zaterdag 16 februari 2019

Skeleton House. Crooked Ghost

Crooked Ghost is a four piece band from North Carolina. Had I been allowed to take a guess, my take would have been British. This band certainly found its musical mustard in the U.K. of the 80s. As anyone could and can listen to this music, it can pop up anywhere in the world. And it does.

On Skeleton House Crooked Ghost plays with the darker 80s. That unhappy times for youngsters, who only later found out what a glorious youth they (could've) had. The dark sounds, despondent vocals, even Joe Strummer's tribal call from 'London Calling' is in here, twice. It is all not unlike the album cover. An unmade bed, dirty sheets and windows. Like any youth, looking after the back end of life not to forget appearances is not a main priority. Some stick in there, most become regular citizens with responsibilities, etc.

Crooked Ghost manages to present a consistent atmosphere on Skeleton House that moves between a few central elements. The music holds the heavy handedness Simple Minds had, the singing holds elements of Marc Almond and Morrissey in the meandering singing of Ray Lark. Traces of new wave from the early 80s can be found as well.

Promo photo: Rome Widenhouse
An important question is, do I like the music on this album? Well, it started so intriguing. 'Body In Stars' is this slow moving song. The guitar playing a pattern in two chords over and over. The voice sort of hovers over the music. As if an incantation, spell-binding the listener to hang on for the remaining seven songs. With eight songs Skeleton House is a short album, following 2017's 'Strange Burial Rituals'.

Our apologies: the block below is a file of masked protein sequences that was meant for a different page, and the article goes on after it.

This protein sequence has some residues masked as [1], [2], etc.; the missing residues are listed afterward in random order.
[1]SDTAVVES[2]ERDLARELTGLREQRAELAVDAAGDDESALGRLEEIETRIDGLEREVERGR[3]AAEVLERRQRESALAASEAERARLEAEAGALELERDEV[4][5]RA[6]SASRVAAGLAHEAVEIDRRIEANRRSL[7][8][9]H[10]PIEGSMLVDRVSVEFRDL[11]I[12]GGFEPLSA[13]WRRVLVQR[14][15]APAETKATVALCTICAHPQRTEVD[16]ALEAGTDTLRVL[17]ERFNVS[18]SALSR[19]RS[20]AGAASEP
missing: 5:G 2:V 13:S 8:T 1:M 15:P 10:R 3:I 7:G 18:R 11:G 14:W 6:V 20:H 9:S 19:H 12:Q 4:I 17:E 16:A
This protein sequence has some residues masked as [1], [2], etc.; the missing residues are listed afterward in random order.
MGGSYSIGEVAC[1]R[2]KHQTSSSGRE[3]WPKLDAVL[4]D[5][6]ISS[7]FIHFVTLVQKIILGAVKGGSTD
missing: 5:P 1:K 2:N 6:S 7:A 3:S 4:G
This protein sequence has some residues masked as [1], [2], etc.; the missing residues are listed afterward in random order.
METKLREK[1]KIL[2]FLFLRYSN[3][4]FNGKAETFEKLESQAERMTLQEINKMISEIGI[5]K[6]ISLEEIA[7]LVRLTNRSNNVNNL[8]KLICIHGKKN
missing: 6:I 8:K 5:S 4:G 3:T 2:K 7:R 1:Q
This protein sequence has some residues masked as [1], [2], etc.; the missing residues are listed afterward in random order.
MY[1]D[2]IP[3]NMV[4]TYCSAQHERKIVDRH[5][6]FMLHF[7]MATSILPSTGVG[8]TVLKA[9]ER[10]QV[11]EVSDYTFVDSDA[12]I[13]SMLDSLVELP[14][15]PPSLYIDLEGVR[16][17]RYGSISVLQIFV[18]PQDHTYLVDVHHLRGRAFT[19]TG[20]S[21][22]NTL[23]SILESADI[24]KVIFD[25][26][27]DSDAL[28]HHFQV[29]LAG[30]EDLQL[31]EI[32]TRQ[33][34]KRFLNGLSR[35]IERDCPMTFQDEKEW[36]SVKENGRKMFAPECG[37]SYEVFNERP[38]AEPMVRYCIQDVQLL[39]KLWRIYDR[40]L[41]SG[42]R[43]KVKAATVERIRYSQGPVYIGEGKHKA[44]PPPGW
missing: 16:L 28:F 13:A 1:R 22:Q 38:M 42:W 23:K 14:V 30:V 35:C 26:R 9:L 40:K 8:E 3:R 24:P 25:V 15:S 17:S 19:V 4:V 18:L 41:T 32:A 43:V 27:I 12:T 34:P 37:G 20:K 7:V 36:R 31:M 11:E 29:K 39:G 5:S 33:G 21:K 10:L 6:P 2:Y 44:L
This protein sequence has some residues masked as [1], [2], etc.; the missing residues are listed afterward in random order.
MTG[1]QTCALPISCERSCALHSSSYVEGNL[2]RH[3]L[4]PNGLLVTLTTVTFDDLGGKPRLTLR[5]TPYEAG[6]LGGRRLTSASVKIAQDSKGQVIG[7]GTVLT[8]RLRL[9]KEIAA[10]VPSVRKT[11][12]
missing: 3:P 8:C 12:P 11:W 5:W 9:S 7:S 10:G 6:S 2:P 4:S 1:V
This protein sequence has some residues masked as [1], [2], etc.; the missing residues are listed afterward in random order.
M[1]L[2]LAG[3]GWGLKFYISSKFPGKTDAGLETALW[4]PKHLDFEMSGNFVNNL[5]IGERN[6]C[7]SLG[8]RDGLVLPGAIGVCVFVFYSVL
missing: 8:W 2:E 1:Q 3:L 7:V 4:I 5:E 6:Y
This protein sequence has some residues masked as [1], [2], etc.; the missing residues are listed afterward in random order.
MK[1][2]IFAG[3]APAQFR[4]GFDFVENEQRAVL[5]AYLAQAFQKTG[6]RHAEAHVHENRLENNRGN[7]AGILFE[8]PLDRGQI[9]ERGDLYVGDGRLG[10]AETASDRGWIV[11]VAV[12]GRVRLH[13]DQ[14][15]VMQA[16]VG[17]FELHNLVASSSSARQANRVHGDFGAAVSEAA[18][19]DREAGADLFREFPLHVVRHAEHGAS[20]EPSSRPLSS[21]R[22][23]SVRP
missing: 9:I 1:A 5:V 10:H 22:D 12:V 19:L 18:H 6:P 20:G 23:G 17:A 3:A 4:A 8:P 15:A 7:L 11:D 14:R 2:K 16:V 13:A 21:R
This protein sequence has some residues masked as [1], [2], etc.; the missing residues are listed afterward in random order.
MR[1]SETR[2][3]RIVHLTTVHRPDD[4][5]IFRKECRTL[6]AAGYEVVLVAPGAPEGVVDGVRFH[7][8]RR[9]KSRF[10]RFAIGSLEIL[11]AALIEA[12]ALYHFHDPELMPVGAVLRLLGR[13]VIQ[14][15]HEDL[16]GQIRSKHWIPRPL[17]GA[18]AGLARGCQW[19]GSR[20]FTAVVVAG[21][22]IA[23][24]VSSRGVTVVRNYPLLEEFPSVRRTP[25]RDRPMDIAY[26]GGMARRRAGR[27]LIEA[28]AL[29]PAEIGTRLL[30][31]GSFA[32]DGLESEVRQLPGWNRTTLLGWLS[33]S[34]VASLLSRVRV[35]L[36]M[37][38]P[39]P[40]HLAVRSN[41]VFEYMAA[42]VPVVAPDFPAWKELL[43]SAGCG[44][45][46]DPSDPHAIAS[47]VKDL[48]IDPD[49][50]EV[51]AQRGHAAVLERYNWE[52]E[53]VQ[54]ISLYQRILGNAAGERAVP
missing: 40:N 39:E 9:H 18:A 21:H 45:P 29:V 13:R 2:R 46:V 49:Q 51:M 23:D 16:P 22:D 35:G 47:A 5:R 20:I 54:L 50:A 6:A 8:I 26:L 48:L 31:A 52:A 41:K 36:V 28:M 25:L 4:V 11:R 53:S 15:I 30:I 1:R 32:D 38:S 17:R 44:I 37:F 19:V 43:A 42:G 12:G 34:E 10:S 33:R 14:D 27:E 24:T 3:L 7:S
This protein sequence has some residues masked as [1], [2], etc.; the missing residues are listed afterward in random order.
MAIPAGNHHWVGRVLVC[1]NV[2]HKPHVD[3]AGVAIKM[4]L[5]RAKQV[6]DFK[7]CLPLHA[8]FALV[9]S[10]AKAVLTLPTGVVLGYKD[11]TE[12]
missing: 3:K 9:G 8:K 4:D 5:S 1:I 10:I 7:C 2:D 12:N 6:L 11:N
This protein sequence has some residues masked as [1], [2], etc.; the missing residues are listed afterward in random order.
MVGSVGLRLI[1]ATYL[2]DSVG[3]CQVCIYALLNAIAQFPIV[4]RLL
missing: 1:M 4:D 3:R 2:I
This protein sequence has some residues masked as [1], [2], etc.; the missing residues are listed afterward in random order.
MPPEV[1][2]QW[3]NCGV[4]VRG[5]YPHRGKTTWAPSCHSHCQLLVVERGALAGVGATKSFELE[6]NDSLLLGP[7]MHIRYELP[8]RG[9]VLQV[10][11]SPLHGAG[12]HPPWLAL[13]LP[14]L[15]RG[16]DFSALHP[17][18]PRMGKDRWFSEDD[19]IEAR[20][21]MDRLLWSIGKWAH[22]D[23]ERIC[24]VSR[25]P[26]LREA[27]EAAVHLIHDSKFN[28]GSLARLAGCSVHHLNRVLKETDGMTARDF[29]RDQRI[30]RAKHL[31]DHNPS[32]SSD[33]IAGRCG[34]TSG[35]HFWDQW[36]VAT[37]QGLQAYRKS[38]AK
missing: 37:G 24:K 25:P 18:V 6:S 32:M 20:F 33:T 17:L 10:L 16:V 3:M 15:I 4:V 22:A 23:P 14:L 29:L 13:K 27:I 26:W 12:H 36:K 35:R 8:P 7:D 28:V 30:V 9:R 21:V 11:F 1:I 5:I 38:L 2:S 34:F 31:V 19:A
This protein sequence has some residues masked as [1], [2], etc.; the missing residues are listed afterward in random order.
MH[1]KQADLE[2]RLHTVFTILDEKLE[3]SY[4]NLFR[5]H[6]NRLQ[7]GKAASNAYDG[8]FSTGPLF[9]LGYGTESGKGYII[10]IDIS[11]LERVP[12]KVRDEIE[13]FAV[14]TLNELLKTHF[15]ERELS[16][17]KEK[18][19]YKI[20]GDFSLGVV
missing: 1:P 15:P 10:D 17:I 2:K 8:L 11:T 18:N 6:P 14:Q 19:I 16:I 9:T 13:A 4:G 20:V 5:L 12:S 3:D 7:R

When Crooked Ghost kicks up the tempo with 'Sleepwalker' the spell works. A fierce rhythm is kept up over which a guitar totally comes alive. The singing is meandering. Long held notes and words, yes, like Morrissey used to sing in The Smiths. I will stop using references here. There are so many more. The question what Crooked Ghost actually wants to achieve or who it wants to be is a justified one. In fact during the album the spell wears rather thin in the end because of it.

That does not mean Skeleton House is a bad album, far from. The band manages to lay down the 80s atmosphere in a very convincing way, while the songs all have their moments of interest. Melodically there are no complaints, really. You will find that diversity is taken care of and in a positive way to. Even within songs the band can kick up a storm from nothing really. 'Catch Fire' just goes up and up, from the light-hearted dab-da-da, the band slowly works itself into a state, twice.

Promo photo: Rome Widenhouse
I find that I can listen to this album effortlessly. There's one thing missing: a real winning song. Like Simple Minds had 'Alive And Kicking', R.E.M. 'The One I Love' or The Smiths 'Bigmouth Strikes Again' and The Cure 'A Forest'. O.k., we are talking the absolute top of the 80s here, but it is a song like that Crooked Ghost needs to stick out, in front of everybody else. For the rest, Skeleton House is an album every lover of 80s music should acquaint him or herself with. Fun is the wrong word where the early 80s were concerned, but yes, Skeleton House does offer it in its own way.


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